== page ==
Star Fox

I would pay good money for a new Star Fox game. It’s been some time since I’ve been able to experience partial freedom while moving continuously in a single direction. “Purposeful gameplay” is what they call that, I think. Game designers have forgotten the extent to which their audience loves to be controlled. I’m certain that, though the gaming community consistently demands “open worlds” and “open minds,” they wouldn’t pass up a good spanking or two, as long as it leads somewhere fun. I miss the games where it was like you had your big brother playing with you the whole time, going, “Shoot that! Oh, you missed it… Shoot that! Oh, you’re dead.” Most arguments for on-rails gameplay centre on the importance of the story. But that’s missing the point. The point is, people like to pay to be told what to do. With our individualistic western society that seems almost sinful, but games like House of the Dead and, especially, Star Fox prove that it’s possible to have fun with limited freedom.  And not just a little fun, a ton of fun. Star Fox is ballin-ass shit, and anyone that doesn’t think so is stupid. Hell, I could take any old kid, some kid born after the death of the Dreamcast, some kid who has never heard of the Game Cube. I could take this kid, sit him down with Star Fox and he’d be all talkin’ about how this was a revolution. That might be a stretch, but I’m pretty certain he wouldn’t trash my apartment.

So that’s all to tell you that Star Fox is still fun. Now I’m going to tell you why. It comes down to two things: characters and imagination. The first is the easier to describe, so I’ll go for that. The characters in Star Fox expect something from you. Right from the first training mission, Falco will rag on your ass if you ain’t doin’ it right, Slippy will encourage you, and that rabbit thing will say something insane. Probably something about carrots. I know how much he likes those. Anyway, this sets up a situation where you actually want to impress these characters. Hell, the characters don’t even have voices. They just say “bip bip bip bip” or “slurp slurp slurp” or something, and you’re still saying, “Oh shit, sorry” if you steal their kills. Except Falco; he’s a douche and I’ll steal his kills when I want to. But this game is perhaps the only game that successfully captures the magic of Top Gun and the last 14 minutes of Star Wars. Banter and shooting planes. That’s about as good as it gets.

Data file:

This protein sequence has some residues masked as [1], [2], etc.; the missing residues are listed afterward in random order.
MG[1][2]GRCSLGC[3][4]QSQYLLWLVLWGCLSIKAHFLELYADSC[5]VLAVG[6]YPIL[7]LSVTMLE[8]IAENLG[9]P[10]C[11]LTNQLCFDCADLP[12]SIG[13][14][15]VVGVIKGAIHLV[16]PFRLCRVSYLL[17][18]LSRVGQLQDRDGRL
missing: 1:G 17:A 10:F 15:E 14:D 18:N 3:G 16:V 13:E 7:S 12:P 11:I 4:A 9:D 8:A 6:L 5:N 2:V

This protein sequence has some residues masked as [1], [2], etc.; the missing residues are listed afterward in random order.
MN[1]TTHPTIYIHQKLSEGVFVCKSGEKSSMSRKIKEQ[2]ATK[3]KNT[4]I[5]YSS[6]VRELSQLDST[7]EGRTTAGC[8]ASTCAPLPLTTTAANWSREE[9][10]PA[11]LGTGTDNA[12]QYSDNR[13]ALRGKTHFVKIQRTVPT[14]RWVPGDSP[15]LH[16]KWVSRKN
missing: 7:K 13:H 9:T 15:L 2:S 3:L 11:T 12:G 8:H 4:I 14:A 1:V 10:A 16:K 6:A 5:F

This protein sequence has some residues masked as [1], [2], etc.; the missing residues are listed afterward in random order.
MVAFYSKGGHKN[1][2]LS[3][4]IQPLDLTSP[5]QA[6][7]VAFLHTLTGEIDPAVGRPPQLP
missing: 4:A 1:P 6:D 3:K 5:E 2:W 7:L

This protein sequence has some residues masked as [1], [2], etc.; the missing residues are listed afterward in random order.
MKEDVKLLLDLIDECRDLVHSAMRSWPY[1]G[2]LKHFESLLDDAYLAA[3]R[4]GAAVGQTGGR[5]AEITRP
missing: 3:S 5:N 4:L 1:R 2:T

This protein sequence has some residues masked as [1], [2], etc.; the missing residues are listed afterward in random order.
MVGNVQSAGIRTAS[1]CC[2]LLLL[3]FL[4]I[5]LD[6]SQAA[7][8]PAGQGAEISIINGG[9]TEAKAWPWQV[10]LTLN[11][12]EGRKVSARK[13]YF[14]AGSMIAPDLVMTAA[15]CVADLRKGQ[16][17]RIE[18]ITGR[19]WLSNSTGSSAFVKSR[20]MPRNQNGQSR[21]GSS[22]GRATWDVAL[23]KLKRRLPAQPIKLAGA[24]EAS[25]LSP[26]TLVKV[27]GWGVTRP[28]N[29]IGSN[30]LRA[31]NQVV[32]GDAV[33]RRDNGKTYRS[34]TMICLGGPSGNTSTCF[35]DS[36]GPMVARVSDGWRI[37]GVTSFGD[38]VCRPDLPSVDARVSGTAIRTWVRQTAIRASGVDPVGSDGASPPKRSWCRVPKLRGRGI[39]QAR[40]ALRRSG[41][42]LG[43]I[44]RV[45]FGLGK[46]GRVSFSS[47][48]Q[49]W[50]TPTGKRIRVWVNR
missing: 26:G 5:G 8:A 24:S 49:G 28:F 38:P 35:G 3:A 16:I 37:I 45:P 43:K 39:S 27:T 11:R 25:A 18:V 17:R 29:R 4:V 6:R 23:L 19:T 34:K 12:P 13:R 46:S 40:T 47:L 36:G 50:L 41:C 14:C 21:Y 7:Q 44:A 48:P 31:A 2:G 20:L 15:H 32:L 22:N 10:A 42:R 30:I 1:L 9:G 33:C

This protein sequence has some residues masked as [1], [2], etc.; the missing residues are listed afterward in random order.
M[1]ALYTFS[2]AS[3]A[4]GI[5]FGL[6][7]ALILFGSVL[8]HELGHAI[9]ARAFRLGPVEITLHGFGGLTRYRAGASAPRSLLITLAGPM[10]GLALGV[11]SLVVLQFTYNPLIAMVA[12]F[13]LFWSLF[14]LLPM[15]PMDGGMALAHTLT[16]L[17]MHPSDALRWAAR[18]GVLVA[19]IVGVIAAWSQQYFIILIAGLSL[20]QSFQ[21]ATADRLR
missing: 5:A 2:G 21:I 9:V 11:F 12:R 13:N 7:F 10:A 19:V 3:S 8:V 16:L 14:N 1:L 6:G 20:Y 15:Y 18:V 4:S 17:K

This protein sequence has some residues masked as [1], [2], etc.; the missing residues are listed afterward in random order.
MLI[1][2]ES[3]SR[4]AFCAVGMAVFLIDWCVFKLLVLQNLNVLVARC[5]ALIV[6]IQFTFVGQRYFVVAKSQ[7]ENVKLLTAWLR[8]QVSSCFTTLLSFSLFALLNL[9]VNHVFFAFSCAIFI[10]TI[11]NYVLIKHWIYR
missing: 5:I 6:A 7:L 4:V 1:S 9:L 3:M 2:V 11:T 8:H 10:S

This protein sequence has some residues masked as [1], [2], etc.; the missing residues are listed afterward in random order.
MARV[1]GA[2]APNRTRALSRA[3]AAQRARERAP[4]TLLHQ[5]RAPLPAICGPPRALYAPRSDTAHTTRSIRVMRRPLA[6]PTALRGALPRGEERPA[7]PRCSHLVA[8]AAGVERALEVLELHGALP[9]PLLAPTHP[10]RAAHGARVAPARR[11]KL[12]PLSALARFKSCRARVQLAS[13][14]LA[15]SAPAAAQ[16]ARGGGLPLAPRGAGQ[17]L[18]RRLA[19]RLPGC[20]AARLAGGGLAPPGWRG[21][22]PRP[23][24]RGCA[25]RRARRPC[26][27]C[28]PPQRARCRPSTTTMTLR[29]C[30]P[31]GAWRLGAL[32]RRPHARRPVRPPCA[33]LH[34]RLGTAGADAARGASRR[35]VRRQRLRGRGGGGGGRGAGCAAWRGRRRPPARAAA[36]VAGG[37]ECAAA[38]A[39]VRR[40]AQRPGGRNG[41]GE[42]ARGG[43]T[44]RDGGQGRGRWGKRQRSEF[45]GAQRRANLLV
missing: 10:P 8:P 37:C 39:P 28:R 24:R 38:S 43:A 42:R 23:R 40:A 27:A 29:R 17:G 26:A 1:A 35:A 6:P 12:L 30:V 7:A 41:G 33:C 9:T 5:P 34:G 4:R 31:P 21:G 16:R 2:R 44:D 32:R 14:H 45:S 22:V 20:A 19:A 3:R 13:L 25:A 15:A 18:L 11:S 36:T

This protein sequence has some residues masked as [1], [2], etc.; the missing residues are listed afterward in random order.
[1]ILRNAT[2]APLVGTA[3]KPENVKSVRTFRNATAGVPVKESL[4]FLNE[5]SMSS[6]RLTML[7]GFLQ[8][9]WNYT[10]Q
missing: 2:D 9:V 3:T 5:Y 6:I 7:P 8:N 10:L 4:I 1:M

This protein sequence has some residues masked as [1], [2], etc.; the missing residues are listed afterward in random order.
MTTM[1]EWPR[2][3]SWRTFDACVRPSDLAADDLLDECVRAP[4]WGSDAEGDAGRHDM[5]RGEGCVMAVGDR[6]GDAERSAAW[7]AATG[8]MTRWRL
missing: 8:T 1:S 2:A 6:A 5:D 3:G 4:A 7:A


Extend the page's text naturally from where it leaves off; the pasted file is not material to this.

The second point begins with an acknowledgement of the graphical limitations of this game. To be fair, the graphics are certainly better than anything else on the Super Nintendo, but that’s saying very little at this point. Let’s face it, you’re shooting geometric shapes. But what makes this game amazing is that it forces you to imagine the object behind the geometric shapes, and does it quite successfully. Let’s take, for example, this screen shot.

That’s like a frickin’ abstract painting man! Do what you want with it! It’s pretty apparent that it’s supposed to be some sort of walking thing, but the specifics are hazy. And that’s the beauty of it. For me, this guy was a giant robot carrying an equally giant piece of plywood. Maybe he’s building a cottage. Maybe he’s rehearsing some slapstick comedy. Either way, I killed him dead. All of the enemies and buildings in Star Fox are like this. They force you to invent the parts that the engine isn’t capable of rendering. You might say this is pretty similar to the argument against gratuitous CGI, and it is. It’s the same thing. Congratulations. And to make a quick analogy to the film industry: watching Star Wars: Episode 1, it’s hard not to notice how dated the CGI is. That was made 11 years ago, and it shows it. A New Hope, made in 1977, holds up because there’s a reliance on the imagination of the viewer.

The point is, Star Fox is an incredible game. Easily as incredible as the version for Nintendo 64. It probably one of the only games on this list that people will still play in ten years. It goes beyond nostalgia.

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